Of the continent to the east of Nootka, captain Vancouver took formal poffeffion in the name of his majesty, and called it New Georgia. To the found a fimilar appellation was given. The island of Nootka had the conjoined names of the two commanders, Quadra and Vancouver.

In lat. 46° 10' is a river, called (from the ship which first discovered it) Columbia. This river captain Vancouve. could not enter ; and the information respecting it was derived from the Chatham. The Discovery had experienced bad weather; and the scurvy began to appear among the crew: the captain therefore repaired to the Spanish port of St. Francisco, which he reached in November 1792.

The course of the river Columbia is successively east, south, and east. In its whole extent, the irregular foundings and shallows would prevent it from affording a practicable passage, if its being in any respect such were probable. The foundings however diminished; the shores were gradually nearer ; and a constant current downward, at every period of the tide, showed that a body of water was pouring down from higher lands.

• This bay, besides affording good and secure anchorage, is convenient for procuring wood and water ; and, by keeping upon good terms with the natives, who seemed much inclined to be friendly, a supply of fish, and other refreshments, may easily be obtained. The heavy and confused swell that in bad weather conftantly rolls in from the sea over its shallow entrance, and breaks in ž fathoms water, renders the space between Baker's bay and Chenoke point a very indifferent roadstead. Cape Disappointment is formed by high steep precipices, covered with coarse grass, the fides and tops of the hills with pine trees. Point Adams being the south-east point of entrance is low and sandy, from whence the country rises with a gradual ascent, and produces pine and other trees. Any further nautical information that may be required will be better obtained by reference to the sketch.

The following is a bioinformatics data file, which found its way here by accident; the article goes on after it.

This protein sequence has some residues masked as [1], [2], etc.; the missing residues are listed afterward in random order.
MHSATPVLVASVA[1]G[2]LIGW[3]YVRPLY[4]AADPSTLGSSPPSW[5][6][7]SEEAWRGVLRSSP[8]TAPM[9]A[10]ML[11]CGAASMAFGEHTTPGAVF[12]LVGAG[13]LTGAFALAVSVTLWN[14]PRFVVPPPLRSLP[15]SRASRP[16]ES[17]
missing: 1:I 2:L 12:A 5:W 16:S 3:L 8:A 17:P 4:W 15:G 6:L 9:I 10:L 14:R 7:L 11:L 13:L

• With respect to its natural productions, and other interesting matter ; the weather experienced on board the vessel having uniformly been similar to that afterwards encountered at sea, precluded any competent knowledge being acquired. The trees principally composing the forest, were pines of different kinds, growing to ą large size, but were unequal to those of Nootka. Near the waterfide were found maple, alder, and alh, and at some distance up the river, beside these, the oak, poplar, and oriental strawberry tree were produced, with many other foreft trees, unknown to the gentlemen, who made a short excursion into the country, and who